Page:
Burton but because of the depression
was forced to abandon these plans.
Artists' drawings for the proposed
building were submitted, and it is very
probable that the new campanile will
be much similar to those designs.
Details as to the material for con-
struction of the campanile have not
as yet been decided, but work will be
started as soon as plans have been
perfected, according to officials.
The new carillon will not arrive
from England until early in the sum-
mer of 1936. After their installation
carillon concerts will be given at reg-
ular intervals, and it will be possible
to hear such concerts from miles
around, University authorities de-
clared.
Or. Rutbven
Will Address
Alumni Clubs
President Ruthven and T. Hawley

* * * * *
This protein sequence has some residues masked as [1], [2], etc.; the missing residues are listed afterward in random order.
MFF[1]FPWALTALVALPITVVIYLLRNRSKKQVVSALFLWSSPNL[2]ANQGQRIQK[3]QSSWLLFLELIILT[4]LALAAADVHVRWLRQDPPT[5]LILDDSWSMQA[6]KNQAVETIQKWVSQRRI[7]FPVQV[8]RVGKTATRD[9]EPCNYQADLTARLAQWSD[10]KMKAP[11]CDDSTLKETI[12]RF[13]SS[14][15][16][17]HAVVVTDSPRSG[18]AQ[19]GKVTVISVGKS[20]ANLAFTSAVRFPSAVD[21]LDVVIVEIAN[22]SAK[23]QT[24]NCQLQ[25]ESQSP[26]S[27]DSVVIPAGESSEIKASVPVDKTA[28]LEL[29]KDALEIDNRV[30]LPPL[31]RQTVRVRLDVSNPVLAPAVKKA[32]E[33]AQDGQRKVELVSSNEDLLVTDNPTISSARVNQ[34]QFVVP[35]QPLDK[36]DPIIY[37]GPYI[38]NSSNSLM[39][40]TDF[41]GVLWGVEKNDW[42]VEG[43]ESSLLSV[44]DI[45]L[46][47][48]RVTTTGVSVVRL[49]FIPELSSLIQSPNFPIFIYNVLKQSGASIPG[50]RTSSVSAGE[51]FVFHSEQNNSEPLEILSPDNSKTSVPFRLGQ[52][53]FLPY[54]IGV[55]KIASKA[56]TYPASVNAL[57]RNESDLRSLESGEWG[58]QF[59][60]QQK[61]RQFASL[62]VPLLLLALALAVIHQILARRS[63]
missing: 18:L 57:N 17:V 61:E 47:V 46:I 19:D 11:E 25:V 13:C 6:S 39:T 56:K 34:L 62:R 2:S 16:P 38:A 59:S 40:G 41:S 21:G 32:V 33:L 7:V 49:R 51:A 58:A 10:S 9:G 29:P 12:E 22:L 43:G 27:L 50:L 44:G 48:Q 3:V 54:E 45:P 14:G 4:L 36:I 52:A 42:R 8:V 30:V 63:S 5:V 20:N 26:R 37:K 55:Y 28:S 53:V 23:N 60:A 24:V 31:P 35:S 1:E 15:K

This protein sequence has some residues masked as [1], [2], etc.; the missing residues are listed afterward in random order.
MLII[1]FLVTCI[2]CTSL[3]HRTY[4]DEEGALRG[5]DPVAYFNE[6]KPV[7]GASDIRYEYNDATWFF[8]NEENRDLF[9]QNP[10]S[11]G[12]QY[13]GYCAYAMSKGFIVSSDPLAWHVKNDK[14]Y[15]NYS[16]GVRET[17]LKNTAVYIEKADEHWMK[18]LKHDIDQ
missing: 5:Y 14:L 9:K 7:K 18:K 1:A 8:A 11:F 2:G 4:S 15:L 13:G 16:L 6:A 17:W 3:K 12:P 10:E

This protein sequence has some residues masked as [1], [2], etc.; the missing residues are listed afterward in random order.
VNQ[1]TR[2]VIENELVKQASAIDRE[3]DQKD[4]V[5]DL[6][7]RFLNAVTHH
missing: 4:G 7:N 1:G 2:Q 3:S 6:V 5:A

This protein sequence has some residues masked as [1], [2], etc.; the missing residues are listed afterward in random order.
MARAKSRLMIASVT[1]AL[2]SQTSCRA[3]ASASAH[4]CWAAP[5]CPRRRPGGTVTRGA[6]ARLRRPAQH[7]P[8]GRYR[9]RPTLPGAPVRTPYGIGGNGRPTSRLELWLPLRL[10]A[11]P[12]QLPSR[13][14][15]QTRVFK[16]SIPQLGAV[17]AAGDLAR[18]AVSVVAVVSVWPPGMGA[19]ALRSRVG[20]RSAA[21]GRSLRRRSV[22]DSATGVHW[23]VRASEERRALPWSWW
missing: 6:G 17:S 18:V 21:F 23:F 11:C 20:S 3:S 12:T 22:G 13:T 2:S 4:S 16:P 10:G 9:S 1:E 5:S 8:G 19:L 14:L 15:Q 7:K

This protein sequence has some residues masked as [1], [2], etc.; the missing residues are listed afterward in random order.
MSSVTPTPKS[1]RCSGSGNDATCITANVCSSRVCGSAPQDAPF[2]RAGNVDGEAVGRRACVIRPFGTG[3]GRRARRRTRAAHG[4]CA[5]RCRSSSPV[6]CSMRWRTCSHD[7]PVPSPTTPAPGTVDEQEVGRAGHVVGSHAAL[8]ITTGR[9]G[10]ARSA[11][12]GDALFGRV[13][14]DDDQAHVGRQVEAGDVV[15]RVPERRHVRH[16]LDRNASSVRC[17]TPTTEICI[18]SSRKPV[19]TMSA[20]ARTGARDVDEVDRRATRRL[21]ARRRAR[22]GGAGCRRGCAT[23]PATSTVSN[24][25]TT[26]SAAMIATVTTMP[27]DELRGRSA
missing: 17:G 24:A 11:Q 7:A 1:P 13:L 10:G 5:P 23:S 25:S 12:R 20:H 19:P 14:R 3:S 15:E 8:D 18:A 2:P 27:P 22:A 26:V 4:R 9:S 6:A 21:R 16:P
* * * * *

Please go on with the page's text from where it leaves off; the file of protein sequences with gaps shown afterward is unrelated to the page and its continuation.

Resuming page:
Tapping, general secretary of the
Alumni Association, attended the first
of a series of University of Michigan
Alumni Club meetings in northern
Michigan last night, when they ar-
rived in Ironwood.
The purpose of the trip is to inform
the alumni and other persons having
an interest in the University, of the

activities being carried on by the Uni-
versity, they said. At each stop on
the itinerary, except the last two at
which Mr. Tapping will not be pres-
ent because he is going to the Colum-
bia game, President Ruthven and Mr.
Tapping will speak before alumni
and others who wish to attend.
The itinerary is restricted to the
following cities in the 11th alumni
district:
Ironwood, Oct. 21; Calumet, Oct.
22; Marquette, Oct. 23; Sault Ste
Marie, Oct. 24; Newberry, noon, Oct.

I